But hours after PFA chief executive
Gordon Taylor responded to the threat of a breakaway black players’
union by announcing a new six-point action plan to combat racial
discrimination in the game, the Ferdinands agreed to call a halt to the
internal fighting and open discussions with the relevant bodies.

That, Sportsmail understands,
includes drawing a line under their public disputes with Terry and Cole
against the backdrop of the Terry racism controversy.

Snub: Anton Ferdinand declines to shake John Terry's hand last month

Snub: Anton Ferdinand declines to shake John Terry's hand last month

Only last month Anton Ferdinand
refused to acknowledge both Terry and Cole at Loftus Road and his older
brother was considering snubbing Cole when Manchester United meet
Chelsea on Sunday.

However, Rio will now shake the hands of Cole and Terry at Stamford Bridge in the Barclays Premier League match on Sunday.

Breakaway: Rio had considered creating a black players' union

Breakaway: Rio had considered creating a black players' union

Chelsea chairman Bruce Buck issued a
public apology to the Ferdinands once Terry had decided not to appeal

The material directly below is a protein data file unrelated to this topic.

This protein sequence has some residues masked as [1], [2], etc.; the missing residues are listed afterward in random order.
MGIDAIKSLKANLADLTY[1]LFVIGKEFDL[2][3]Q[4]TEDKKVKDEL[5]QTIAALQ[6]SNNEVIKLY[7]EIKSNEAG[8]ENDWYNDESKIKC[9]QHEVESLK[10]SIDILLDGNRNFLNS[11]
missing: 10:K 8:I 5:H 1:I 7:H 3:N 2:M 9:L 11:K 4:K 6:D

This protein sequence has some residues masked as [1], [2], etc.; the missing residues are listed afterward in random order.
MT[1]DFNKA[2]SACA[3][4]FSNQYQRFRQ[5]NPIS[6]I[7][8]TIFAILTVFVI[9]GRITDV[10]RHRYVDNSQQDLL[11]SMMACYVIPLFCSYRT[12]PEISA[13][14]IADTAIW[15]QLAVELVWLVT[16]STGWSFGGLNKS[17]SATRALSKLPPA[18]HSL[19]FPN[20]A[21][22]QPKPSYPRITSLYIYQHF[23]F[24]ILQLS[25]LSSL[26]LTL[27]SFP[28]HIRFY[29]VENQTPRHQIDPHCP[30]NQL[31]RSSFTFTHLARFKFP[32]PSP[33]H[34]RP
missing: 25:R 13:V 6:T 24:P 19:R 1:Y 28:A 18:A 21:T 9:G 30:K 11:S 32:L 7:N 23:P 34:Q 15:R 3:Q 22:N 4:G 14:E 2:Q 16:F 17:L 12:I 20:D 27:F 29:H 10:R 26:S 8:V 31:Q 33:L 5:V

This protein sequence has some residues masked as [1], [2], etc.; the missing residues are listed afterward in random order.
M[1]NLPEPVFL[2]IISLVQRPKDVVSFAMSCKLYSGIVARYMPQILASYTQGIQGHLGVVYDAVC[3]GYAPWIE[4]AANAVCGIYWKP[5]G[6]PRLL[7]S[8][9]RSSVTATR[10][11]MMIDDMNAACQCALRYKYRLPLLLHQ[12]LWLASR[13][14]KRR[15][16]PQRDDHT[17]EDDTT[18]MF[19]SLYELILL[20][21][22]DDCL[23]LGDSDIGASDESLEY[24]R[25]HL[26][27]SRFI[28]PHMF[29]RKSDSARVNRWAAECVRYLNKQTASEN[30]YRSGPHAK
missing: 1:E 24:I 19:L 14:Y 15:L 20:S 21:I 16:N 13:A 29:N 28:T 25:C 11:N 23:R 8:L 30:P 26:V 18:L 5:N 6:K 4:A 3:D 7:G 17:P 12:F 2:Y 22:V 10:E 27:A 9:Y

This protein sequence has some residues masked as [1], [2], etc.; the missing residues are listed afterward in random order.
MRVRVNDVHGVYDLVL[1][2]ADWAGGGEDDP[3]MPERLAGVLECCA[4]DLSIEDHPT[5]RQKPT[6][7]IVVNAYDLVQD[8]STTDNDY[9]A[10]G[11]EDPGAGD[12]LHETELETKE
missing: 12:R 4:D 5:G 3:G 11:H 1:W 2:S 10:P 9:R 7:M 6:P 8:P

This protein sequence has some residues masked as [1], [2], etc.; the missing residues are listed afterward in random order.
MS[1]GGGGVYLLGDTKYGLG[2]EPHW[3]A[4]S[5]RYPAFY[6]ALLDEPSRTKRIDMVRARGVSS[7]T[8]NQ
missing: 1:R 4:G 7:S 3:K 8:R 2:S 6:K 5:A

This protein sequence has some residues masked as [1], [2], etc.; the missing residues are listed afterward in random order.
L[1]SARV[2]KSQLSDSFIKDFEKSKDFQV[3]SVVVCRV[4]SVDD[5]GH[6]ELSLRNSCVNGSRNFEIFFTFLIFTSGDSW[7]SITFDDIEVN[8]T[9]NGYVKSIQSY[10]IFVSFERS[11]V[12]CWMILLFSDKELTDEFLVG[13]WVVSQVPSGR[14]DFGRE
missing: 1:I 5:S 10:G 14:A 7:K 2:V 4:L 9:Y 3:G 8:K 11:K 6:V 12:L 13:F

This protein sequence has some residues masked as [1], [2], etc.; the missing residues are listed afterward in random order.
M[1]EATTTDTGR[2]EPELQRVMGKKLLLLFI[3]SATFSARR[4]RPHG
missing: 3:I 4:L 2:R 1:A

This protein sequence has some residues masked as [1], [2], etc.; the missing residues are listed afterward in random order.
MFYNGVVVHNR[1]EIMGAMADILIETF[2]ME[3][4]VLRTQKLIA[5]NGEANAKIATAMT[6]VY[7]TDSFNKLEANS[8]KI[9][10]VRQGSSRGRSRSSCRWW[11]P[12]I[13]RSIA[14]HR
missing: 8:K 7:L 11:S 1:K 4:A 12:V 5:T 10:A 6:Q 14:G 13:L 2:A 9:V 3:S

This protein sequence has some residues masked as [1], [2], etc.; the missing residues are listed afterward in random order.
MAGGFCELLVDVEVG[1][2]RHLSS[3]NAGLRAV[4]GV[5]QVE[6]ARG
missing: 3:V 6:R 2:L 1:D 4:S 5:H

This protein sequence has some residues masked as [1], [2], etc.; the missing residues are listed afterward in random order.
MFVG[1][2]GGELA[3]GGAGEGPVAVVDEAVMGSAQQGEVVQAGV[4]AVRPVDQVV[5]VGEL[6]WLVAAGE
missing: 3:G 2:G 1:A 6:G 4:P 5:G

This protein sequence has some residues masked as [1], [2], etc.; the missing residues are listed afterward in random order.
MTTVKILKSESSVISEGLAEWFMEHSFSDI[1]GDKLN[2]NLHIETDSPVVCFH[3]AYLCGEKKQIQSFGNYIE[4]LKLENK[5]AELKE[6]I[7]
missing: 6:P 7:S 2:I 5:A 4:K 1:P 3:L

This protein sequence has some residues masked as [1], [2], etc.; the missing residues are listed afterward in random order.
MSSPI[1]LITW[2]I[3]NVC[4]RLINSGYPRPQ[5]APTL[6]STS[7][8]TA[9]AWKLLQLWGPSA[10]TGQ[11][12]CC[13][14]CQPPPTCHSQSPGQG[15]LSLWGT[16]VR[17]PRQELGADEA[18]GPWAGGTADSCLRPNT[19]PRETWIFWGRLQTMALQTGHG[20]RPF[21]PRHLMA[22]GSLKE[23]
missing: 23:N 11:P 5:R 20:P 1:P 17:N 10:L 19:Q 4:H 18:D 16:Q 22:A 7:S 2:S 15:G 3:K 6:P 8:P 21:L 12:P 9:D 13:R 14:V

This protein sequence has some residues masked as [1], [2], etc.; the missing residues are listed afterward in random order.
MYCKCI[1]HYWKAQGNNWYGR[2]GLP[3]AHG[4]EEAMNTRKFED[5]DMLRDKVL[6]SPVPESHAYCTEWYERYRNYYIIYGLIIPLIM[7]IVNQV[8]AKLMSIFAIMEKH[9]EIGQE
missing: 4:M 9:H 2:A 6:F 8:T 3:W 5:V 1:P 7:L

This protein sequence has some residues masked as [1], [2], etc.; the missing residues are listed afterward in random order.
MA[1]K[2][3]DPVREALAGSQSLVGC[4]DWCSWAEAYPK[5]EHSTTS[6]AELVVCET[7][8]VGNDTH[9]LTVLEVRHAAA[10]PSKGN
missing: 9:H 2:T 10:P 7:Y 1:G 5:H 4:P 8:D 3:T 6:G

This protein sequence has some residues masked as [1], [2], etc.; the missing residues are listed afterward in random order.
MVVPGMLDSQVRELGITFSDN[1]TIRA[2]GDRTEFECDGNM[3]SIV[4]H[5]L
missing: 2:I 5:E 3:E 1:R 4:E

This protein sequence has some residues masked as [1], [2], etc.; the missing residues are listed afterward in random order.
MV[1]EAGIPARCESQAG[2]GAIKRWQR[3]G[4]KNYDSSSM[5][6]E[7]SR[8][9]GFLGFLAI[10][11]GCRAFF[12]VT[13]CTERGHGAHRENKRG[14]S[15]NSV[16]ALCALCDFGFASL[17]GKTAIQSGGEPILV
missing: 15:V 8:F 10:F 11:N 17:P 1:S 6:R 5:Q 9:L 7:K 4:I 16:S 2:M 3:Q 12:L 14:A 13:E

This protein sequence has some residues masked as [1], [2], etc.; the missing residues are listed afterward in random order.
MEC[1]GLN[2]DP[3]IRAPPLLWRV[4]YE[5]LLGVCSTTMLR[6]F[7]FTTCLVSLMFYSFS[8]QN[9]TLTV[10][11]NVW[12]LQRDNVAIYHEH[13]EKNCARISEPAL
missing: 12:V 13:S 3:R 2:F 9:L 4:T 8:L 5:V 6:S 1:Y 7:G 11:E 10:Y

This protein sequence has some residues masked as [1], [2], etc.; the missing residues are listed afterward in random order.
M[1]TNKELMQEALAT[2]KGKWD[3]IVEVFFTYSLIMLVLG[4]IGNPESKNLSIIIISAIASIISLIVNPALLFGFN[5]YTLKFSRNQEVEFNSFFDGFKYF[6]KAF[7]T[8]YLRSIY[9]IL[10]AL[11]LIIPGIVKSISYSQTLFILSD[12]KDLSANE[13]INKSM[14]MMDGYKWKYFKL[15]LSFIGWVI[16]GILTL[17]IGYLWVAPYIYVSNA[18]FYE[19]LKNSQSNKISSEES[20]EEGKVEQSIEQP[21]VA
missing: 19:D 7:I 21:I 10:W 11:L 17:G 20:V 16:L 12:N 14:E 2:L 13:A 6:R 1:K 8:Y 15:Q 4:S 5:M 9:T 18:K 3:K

against his FA ban and fine for abusing Anton Ferdinand, and Taylor’s
actions convinced them it was time to move on for ‘the betterment of the
game’.

In a statement, the Ferdinands said:
‘It has been a year since the incident at Loftus Road (between Terry and
Anton Ferdinand). In that time, some of the deep divisions that exist
in football have been exposed.

Snub: Anton was among several players who did not wear anti-racism t-shirts

Snub: Anton was among several players who did not wear anti-racism t-shirts

'During the coming months there will be
ongoing discussions, we are sure, on finding a way forward. We intend to
participate in these discussions with other current and
ex-professionals of all races, from the grass roots upwards.’

Last weekend, both Ferdinands joined a
number of black players in refusing to wear T-shirts supporting the
FA-sponsored Kick It Out campaign.

Snub: Rio Ferdinand declined to wear the Kick It Out T-shirt at Old Trafford

Snub: Rio Ferdinand declined to wear the Kick It Out T-shirt at Old Trafford

The statement said: ‘On the issue of
Kick It Out, we would like to go on record to say what fantastic work
they have done in the past regarding education and awareness. However,
times change and organisations need to change with them.

‘Although we have been left